“Thailand uses a staggering amount of single-use plastics every day, but its waste management system lags far behind its economic advances,” she explains. “We saw first-hand the marine waste at a coastal village, where plastic debris floats from the rivers and is washed up as current changes seasonally.
“Everyone recognized the problem, which seemed too big for any one individual to tackle. But there had been regular beach cleaning activities and some of this collected plastic could be turned into viable products locally.
“We brought together a construction company, an environmental NGO, university students, a local windsurfing world champion turned beach cleaning heroine, municipal officers, local primary schools and start-ups, and applied our innovation process.
“Giving everyone a chance to share their views, providing stimuli and sharing what’s happening in other communities ignited a creative momentum to come up with novel solutions. We ended up with 56 ideas for using the waste as a raw material — paddleboards, compost bins, roof tiles — seven of which are in the commercialization pipeline by the construction company and the local start-ups.”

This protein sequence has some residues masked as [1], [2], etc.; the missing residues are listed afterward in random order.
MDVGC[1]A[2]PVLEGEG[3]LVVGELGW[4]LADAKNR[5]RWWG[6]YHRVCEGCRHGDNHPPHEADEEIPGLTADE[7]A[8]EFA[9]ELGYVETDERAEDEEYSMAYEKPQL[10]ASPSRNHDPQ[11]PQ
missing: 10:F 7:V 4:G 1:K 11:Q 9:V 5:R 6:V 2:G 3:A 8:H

Words to live by
Put simply, plastic is incredibly useful — and it’s being wasted.
“There’s a word in Japanese that conveys a feeling of regret when something useful is wasted. It’s mottainai,” says anthropologist Brigitte Steger from Cambridge’s Faculty of Asian and Middle Eastern Studies. As part of CirPlas, Steger and her team look at cultural attitudes to plastic and waste globally. Her own research focuses on Japan.
“The Japanese are very good citizens in terms of sorting and recycling but they also use a huge amount of plastic — and they don’t regard single-use plastic with mottainai,” she says.
In Tokyo, the “Garbage Separation and Disposal” advice extends to 60 pages. “One woman being rehoused after the Fukushima Daiichi nuclear disaster told me she would only move to an area where she was familiar with the complexities of the recycling system,” says Steger.
“We need to understand what practical and moral needs plastic fulfills to know what can be done to shift behavior towards living more sustainably. Moreover, policymakers define solutions in response to how problems are defined. We need to clarify these.”